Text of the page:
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Your guide to Chesaeake Country's freshest produce and more!

Today’s oysterman is likely to be a woman — and a farmer rather than a hunter-gatherer

Local artist Greg Harlin puts his stamp on the Battle of Baltimore

Species at risk in Maryland are a roll call of birds we know and love

No walk in the park in Chesapeake Country

Mountain laurel, blueberries and other acid-lovers, too

You never know what’s going to happen on the Chesapeake

Arsenic additive accumulates in poultry, soil and us

It’s not just chicken feed; it’s arsenic as well that fattens chickens in their short seven-week lifespan from egg to market. The chicken we love to eat fried, sautéed, roasted and broiled contains traces of the poisonous element. That’s one finding of a new study commissioned by the Maryland General Assembly and done by the University of Maryland’s Harry R. Hughes Center for Argo-Ecology in Queenstown.     Arsenic in any of several formulas is added to...

Stop them now and save yourself extra work come spring

Have you looked at your garden lately? When you do, don’t be surprised if you see chickweed, henbit, annual bluegrass, cranesbill, etc. starting to create a green carpet. Those weeds are pretty small now, but if you don’t get out there and control them, they will be much larger next spring.     Winter annual weeds tend to sneak up on you. It takes more than hoeing to bring them under control. If you simply hoe them out of the ground and leave them there, they will...

The season ended December 15. No more keepers until April.

Tic, tic, tic: I could feel my two-ounce bucktail jig bouncing lightly across the remnants of the centuries-old oyster bed some 70 feet below. On this windy, mid-December day, even with gloves my hands were aching cold and my fingers growing numb. Then, finally, something below felt different, and I slammed my rod back hard. The tip arced over, hesitated, and my whole rod was pulled down, almost to the gunnel. The drag started to hiss. Fish on!    Fishfinder   ...

Five planets brighten these long nights

All the naked-eye planets decorate our night skies the next couple weeks, with the two brightest coming into view at sunset but all staggered throughout the dark hours.     The sun sets around 4:45 this week. By that time you’re likely to see Jupiter presiding over the eastern skies. Look to the opposite horizon where Venus blazes even brighter in the wake of the setting sun. Venus sets within two hours of the sun. Jupiter, on the other hand, shines through much of the...

Stay home with the kids instead of seeing this waste of celluloid

The Sitter is the kind of movie reviewers hate: It’s so tedious, lazy and humorless that it’s nearly impossible to mock.     Nearly.     In the last of his pre-weight-loss movies, Jonah Hill (Moneyball) plays Noah, a college dropout content to live off his barely-getting-by mother. He’s in a fake relationship with Marisa (Ari Graynor: Ten Year), who’s so obsessed with her ex that she uses Noah like a pudgy sex toy. Noah volunteers to...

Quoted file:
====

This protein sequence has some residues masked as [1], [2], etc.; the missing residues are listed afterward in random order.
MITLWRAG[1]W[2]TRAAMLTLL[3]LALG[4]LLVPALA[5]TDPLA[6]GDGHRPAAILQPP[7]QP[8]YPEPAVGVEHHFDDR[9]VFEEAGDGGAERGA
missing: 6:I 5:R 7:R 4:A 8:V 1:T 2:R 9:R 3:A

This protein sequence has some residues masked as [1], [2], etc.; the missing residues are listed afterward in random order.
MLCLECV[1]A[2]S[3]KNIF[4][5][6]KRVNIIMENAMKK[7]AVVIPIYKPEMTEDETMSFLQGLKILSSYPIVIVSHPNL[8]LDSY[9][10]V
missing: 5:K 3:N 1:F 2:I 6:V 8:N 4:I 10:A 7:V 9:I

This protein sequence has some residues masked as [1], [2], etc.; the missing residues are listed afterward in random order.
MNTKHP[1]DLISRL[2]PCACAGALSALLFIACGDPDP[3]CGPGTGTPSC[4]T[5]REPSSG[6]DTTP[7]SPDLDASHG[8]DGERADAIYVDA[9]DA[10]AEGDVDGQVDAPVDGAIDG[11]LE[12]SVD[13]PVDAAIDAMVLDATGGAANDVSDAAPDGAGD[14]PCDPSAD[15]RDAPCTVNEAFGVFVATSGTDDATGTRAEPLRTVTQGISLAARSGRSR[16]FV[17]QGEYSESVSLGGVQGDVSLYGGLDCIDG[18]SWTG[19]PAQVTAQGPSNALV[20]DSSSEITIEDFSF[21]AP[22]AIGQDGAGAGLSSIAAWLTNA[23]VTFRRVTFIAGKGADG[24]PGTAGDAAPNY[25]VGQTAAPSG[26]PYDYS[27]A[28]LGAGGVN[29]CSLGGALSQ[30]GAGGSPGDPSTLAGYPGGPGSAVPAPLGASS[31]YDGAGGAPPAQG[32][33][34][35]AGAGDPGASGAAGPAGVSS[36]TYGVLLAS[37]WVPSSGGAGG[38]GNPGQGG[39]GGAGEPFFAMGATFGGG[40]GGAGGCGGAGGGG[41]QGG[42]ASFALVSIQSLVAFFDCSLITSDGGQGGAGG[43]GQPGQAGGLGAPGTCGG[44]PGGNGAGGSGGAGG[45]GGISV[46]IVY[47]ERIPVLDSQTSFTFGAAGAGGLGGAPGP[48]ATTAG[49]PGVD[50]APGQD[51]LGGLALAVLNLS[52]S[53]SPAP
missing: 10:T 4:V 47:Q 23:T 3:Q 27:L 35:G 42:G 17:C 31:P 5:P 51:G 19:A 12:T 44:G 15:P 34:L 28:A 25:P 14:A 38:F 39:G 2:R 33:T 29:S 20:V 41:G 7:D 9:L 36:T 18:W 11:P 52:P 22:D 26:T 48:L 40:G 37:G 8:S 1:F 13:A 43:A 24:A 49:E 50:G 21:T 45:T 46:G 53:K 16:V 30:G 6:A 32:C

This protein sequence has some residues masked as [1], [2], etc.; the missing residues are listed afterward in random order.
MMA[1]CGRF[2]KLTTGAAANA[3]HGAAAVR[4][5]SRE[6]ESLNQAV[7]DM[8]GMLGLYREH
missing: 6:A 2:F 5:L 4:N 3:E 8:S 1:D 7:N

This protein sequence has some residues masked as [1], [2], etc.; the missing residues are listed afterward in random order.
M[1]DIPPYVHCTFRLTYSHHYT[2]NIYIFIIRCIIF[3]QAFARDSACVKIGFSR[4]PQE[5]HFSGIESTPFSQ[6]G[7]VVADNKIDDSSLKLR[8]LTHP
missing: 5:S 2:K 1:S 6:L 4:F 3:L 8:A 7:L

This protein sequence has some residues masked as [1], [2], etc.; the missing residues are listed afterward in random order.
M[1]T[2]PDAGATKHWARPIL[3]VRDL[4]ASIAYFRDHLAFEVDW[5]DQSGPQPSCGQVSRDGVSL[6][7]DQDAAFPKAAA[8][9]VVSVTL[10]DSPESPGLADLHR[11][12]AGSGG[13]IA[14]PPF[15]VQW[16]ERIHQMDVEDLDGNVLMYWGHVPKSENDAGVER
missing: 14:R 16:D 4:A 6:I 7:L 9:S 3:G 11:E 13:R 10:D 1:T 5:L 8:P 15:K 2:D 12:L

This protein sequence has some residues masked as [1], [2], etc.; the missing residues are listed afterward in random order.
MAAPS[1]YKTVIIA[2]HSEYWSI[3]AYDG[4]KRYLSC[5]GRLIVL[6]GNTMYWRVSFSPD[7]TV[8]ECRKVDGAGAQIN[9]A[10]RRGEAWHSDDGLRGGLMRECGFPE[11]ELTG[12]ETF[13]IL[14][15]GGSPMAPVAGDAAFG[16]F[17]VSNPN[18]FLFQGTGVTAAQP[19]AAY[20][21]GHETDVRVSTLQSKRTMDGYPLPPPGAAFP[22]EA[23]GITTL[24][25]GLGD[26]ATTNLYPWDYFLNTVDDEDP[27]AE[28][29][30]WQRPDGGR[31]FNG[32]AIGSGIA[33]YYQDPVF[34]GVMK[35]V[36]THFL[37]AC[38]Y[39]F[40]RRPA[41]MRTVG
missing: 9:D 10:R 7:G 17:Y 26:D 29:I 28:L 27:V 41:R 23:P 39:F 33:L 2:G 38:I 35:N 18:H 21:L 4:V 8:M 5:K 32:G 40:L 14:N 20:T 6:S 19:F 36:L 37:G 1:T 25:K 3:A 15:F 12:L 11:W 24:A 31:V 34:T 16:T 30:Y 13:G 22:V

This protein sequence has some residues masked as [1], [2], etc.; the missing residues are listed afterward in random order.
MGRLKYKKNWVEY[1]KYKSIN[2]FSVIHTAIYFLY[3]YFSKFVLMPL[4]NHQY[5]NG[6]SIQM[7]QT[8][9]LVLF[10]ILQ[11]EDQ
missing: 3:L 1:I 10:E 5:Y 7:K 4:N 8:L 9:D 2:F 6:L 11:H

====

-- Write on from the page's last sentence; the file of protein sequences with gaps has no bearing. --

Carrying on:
Answer that December call with the Parade of Lights and the Volvo Ocean Race

Like you, we’re playing carols, stringing lights and decorating the Christmas tree. (Practicing what the Bay Gardener preaches, we sawed a fire-safe Canaan fir at his Upakrik Farm, plunged it into a bucket of 100-degree water and stored it in the shade before it came inside.)     The holidays are a time we savor. They bring us into the universe, husband Bill Lambrecht suggested the other day, as we counted the homes signaling their welcome to the season in codes of colored...

Volunteers take flight each year so that isolated Tangier Island has a green Christmas

The miracle of flight has long been Santa’s secret to guaranteed overnight delivery, but sometimes the reindeer need a break. During the pre-Christmas rush they’re in demand everywhere, including some pretty remote locales. So how does the big guy make a day trip to a place like Tangier Island in the middle of the Chesapeake Bay, a place where even the closest landlubbers depend on ferries to make the 12-mile crossing?     The answer is lots of planning and...

The Volvo Ocean Race is back on the water

The machines are scary sharp, the crews wear bright and sexy clothing and the thrills and spills will keep you coming back for your fear-factor fix.     That’s sailing we’re talking about, not Grand Prix auto racing.     While we await Christmas and winter, one of the biggest shows in the world is playing out. So take a break from holiday madness for a turn on the water.     Follow the racers round the world at www.volvooceanrace.com...

The Volvo Ocean Race isn’t the only high-profile sailing event

The Volvo Ocean Race is an around-the-world marathon showcasing 70-foot high-tech sailing machines. Precise rules govern boat and sail design, making each boat similar. It takes the racers nine months to sail the globe, with extended stops in eight ports. The boats are sponsored by syndicates that hire the world’s finest sailors to ride these carbon-fiber, sail-powered rockets. It costs about $100 million to play that game. The winner gets a silver chalice that can easily hold a couple...

Hang a gift on the National Zoo’s Enrichment Giving Tree

Grateful for the wild things that enrich your world? Choose a wild gift from the Animal Enrichment Wish List to hang on the Smithsonian National Zoo’s Enrichment Giving Tree.     Speaking for the animals, zookeepers and researchers have asked for toenail clippers, bubble machines, natural-colored feather dusters and shower radios with CD players.     Lest you worry that next year the lions will want iPads, understand that every item on the Zoo’s Wish...